Area53 banner which is a collection of lots of scattered pictures of things the blogger likes, from music artists and films to TV shows.


From the Past

Films on the to-do list

  • Armageddon Time
  • Black Widow
  • Chimes at Midnight
  • The Killing of a Sacred Deer
  • Last Christmas
  • Remember Sunday
  • Shazam! 2
  • Thor: Love and Thunder
  • Spy Guys

Working Girl (1988)

Film review: Working Girl (1988), directed by Mike Nichols

One of the many classic films to come out of the 1980s is Working Girl. It’s not just any romantic comedy, it accrued a number of awards and award nominations. Mike Nichols got Oscar nominated for his direction, the main theme, Carly Simon’s Let The River Run won Best Music Original Song (previous year’s winner was (I’ve Had) The Time of My Life from Dirty Dancing, so the Academy was on a roll). The leading lady got a nomination, as did two of the supporting ladies. And that’s just the Oscar – other awards were available!

The story follows Tess McGill (Melanie Griffith), a lowly secretary in a big company. Just turned 30, she is ambitious, has worked hard for a degree and wants to get recognised and everyone thinks she’s a joke. This includes her boss, Oliver Platt (why does he always seem to end up playing such complete bastards?), who sets her up with a slimy Kevin Spacey (took me a while before I suddenly went, “hey, is that Kevin Spacey?!”), who really isn’t looking for an ambitious new assistant, but wouldn’t mind an ambitious woman in bed. And when Tess returns to the office, she gets in trouble for pulling a revenge stunt on the computer. The HR lady (Olympia Dukakis) says this is the last time she can help, as Tess has been in trouble twice before, and transfers her to another department.

As the secretary to even more ambitious business woman Katharine Parker (Sigourney Weaver), Tess is much happier. Katharine is so supportive and values her as a team member and … when she goes on a skiing holiday in Europe, Tess finds out two things that will change her life: 1) her boyfriend (Alec Baldwin) isn’t Mr Right, and 2) her new boss is trying to steal the brilliant idea she came up with. And, as they say, “when the cat’s gone” … Tess decides to pitch the idea herself – by pretending she’s in Katharine’s shoes, and not just some lowly secretary.

Aside from the craziest gravity-defying haircuts ever to come out of the 1980s (not just from Griffith, her BFF Joan Cusack also has a scary ‘do!), big shoulder pads, and glasses that put even Dennis Taylor to shame – and a wonky-smiled, young-ish Harrison Ford – it’s a film about sticking up for yourself. If you know you can do it, take a risk/chance and go for it.

The 1980s was a time of business deals, living the high life and everything was money, money, money. I’m glad to be born during the decade so I can’t actually remember any of it. Not the sort of lifestyle I would like to aspire to, and it’s sort of painful just to watch someone trying to survive in that world.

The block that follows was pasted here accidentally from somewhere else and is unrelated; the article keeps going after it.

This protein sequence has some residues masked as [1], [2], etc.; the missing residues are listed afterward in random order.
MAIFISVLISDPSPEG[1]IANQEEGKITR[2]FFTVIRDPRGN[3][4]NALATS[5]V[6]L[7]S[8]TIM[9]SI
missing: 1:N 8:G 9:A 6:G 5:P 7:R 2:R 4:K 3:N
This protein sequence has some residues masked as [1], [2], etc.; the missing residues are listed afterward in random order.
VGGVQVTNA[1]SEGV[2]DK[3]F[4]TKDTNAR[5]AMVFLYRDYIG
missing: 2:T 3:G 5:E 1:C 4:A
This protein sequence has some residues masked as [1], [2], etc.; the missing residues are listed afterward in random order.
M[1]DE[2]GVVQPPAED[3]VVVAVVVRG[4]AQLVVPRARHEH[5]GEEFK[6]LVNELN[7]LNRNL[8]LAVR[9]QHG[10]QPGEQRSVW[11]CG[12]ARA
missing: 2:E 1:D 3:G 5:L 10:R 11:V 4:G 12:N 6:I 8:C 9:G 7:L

As a comedy, it’s decent, following in the footsteps of Nine to Five. As a romantic film, it’s not exactly romantic, but Ford’s character is very chivalrous when Tess gets paralytic on tequila. Good on yer! Still, it’s not the sort of film where I’m left with a fuzzy feeling of love afterwards. It’s more of a “you GO, girl!” and “stick it to the boss!” feeling. Which is still good, I suppose, but I’m not blown away by it. Even if Sigourney Weaver is delightfully bitchy. But then again, I don’t really like backstabbers, so the “delightful” bit is more because Weaver gives a great performance rather than liking the character she portrays.

Good message, though – you can win if you want, anything is possible.

3 out of 5 career women.


An easily distracted and over-excited introvert who never learns to go to bed at a reasonable time. Enjoys traveling (when there's not a plague on), and taking photos of European architecture. Cares for cats, good coffee and Boardwalk Empire. A child of her time, she did media studies in school and still can't decide what she wants to be when she grows up.

7 thoughts on “Working Girl (1988)

  1. Oh I haven’t watched this movie in YEARS. I get a kick out of 9 to 5 every time it shows up On Demand – I should really revisit this one.

  2. I loved this movie and watched a few times but not for years–I’m sure it looks and feels dated, but it was fresh and funny at the time. The only down side was Melanie Griffiths’ voice, which really irritated me. Wasn’t the hair amazing 🙂

  3. This is probably in my all time top 10 despite the underlying theme of “you can only do it if you involve a man.” I just love the self empowerment of Tess, and her capacity to tell people to get lost — this was a message I needed at the time and still. And I LOVE that song.

  4. JaneGS: Agreed on the voice! Sure, people have different voices, but hers rubs me the wrong way. Maybe in combination with the accent?

    Ruth: I think 9 to 5 more fun, actually. 🙂

    servetus: Very good point. As if a women can’t do things on our own! Let The River Run is a GREAT song!

    Joanna: Mmmmm indeed! 😀

  5. I’m with Servetus on this! I adore this movie, likely in my top 10. I have it at home and if it’s playing on TV, I’m watching it. And I LOVE that song…lyrics are a bit strange but when the music starts something in me wants to roar and cry at the same time…with a big smile on my face!

  6. Calexora: It’s a song that has great power in it, maybe that’s why? It’s anthemic (well, it’s a word NOW!), not just any other run-of-the-mill pop song.

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